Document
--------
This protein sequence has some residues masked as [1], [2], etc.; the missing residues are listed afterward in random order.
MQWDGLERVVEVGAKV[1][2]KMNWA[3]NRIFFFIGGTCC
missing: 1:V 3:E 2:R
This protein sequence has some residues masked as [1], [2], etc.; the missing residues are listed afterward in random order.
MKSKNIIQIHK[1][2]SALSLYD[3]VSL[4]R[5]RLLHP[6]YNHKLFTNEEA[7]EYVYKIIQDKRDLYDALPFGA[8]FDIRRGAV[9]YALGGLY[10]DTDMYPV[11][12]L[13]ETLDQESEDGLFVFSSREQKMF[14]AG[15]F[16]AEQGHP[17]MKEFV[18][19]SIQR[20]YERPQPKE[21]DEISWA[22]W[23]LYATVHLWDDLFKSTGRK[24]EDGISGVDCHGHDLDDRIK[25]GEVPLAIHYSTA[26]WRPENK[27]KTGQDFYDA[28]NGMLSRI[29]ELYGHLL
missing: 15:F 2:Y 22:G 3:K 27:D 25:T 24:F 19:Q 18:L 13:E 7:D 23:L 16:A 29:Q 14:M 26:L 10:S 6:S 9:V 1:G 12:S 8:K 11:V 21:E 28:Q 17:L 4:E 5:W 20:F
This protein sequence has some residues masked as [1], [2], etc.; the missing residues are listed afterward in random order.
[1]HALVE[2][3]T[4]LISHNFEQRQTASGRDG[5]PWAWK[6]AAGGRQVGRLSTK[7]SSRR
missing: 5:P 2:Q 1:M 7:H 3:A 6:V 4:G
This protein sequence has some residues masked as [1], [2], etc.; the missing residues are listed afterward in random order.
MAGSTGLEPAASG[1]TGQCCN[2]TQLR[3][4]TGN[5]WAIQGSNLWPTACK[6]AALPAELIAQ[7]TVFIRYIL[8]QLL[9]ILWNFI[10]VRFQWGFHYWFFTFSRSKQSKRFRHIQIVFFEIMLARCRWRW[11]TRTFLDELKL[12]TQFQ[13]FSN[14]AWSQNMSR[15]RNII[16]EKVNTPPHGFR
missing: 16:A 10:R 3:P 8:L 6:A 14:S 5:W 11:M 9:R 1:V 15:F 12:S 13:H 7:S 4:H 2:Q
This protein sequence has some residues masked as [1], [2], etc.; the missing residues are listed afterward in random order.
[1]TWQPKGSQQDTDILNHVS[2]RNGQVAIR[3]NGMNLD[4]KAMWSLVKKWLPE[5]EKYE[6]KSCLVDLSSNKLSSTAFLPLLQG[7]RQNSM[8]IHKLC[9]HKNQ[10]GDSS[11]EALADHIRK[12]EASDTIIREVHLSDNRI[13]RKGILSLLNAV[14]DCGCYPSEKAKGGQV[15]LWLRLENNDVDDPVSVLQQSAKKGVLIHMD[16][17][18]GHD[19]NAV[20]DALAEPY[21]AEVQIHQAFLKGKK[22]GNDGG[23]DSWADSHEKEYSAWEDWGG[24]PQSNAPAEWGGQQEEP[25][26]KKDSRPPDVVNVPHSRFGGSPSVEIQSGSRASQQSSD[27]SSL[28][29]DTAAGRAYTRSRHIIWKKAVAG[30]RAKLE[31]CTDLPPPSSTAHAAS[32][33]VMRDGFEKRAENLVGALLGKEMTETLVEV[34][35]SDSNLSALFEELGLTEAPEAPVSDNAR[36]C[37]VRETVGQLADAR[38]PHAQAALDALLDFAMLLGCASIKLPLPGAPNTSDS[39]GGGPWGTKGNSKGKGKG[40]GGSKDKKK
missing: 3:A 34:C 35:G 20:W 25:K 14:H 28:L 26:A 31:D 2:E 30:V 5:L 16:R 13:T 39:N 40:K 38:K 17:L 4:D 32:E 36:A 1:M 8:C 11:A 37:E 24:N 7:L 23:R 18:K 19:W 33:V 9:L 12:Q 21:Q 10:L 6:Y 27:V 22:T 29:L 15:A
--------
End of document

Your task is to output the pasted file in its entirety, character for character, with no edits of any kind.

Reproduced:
This protein sequence has some residues masked as [1], [2], etc.; the missing residues are listed afterward in random order.
MQWDGLERVVEVGAKV[1][2]KMNWA[3]NRIFFFIGGTCC
missing: 1:V 3:E 2:R
This protein sequence has some residues masked as [1], [2], etc.; the missing residues are listed afterward in random order.
MKSKNIIQIHK[1][2]SALSLYD[3]VSL[4]R[5]RLLHP[6]YNHKLFTNEEA[7]EYVYKIIQDKRDLYDALPFGA[8]FDIRRGAV[9]YALGGLY[10]DTDMYPV[11][12]L[13]ETLDQESEDGLFVFSSREQKMF[14]AG[15]F[16]AEQGHP[17]MKEFV[18][19]SIQR[20]YERPQPKE[21]DEISWA[22]W[23]LYATVHLWDDLFKSTGRK[24]EDGISGVDCHGHDLDDRIK[25]GEVPLAIHYSTA[26]WRPENK[27]KTGQDFYDA[28]NGMLSRI[29]ELYGHLL
missing: 15:F 2:Y 22:G 3:K 27:D 25:T 24:F 19:Q 18:L 13:E 7:D 23:L 16:A 29:Q 14:M 26:L 10:S 6:S 9:V 1:G 12:S 8:K 11:V 21:E 28:Q 17:L 4:E 5:W 20:F
This protein sequence has some residues masked as [1], [2], etc.; the missing residues are listed afterward in random order.
[1]HALVE[2][3]T[4]LISHNFEQRQTASGRDG[5]PWAWK[6]AAGGRQVGRLSTK[7]SSRR
missing: 5:P 2:Q 1:M 7:H 3:A 6:V 4:G
This protein sequence has some residues masked as [1], [2], etc.; the missing residues are listed afterward in random order.
MAGSTGLEPAASG[1]TGQCCN[2]TQLR[3][4]TGN[5]WAIQGSNLWPTACK[6]AALPAELIAQ[7]TVFIRYIL[8]QLL[9]ILWNFI[10]VRFQWGFHYWFFTFSRSKQSKRFRHIQIVFFEIMLARCRWRW[11]TRTFLDELKL[12]TQFQ[13]FSN[14]AWSQNMSR[15]RNII[16]EKVNTPPHGFR
missing: 16:A 10:R 3:P 8:L 6:A 14:S 5:W 11:M 9:R 1:V 15:F 12:S 13:H 7:S 4:H 2:Q
This protein sequence has some residues masked as [1], [2], etc.; the missing residues are listed afterward in random order.
[1]TWQPKGSQQDTDILNHVS[2]RNGQVAIR[3]NGMNLD[4]KAMWSLVKKWLPE[5]EKYE[6]KSCLVDLSSNKLSSTAFLPLLQG[7]RQNSM[8]IHKLC[9]HKNQ[10]GDSS[11]EALADHIRK[12]EASDTIIREVHLSDNRI[13]RKGILSLLNAV[14]DCGCYPSEKAKGGQV[15]LWLRLENNDVDDPVSVLQQSAKKGVLIHMD[16][17][18]GHD[19]NAV[20]DALAEPY[21]AEVQIHQAFLKGKK[22]GNDGG[23]DSWADSHEKEYSAWEDWGG[24]PQSNAPAEWGGQQEEP[25][26]KKDSRPPDVVNVPHSRFGGSPSVEIQSGSRASQQSSD[27]SSL[28][29]DTAAGRAYTRSRHIIWKKAVAG[30]RAKLE[31]CTDLPPPSSTAHAAS[32][33]VMRDGFEKRAENLVGALLGKEMTETLVEV[34][35]SDSNLSALFEELGLTEAPEAPVSDNAR[36]C[37]VRETVGQLADAR[38]PHAQAALDALLDFAMLLGCASIKLPLPGAPNTSDS[39]GGGPWGTKGNSKGKGKG[40]GGSKDKKK
missing: 3:A 34:C 35:G 20:W 25:K 14:H 28:L 26:A 31:D 2:E 30:V 5:L 16:R 13:T 39:N 40:K 38:K 17:L 4:D 32:E 36:A 1:M 8:C 11:A 37:E 24:N 7:L 23:R 18:K 19:W 33:V 9:L 12:Q 21:Q 10:L 6:Y 27:V 22:T 29:L 15:A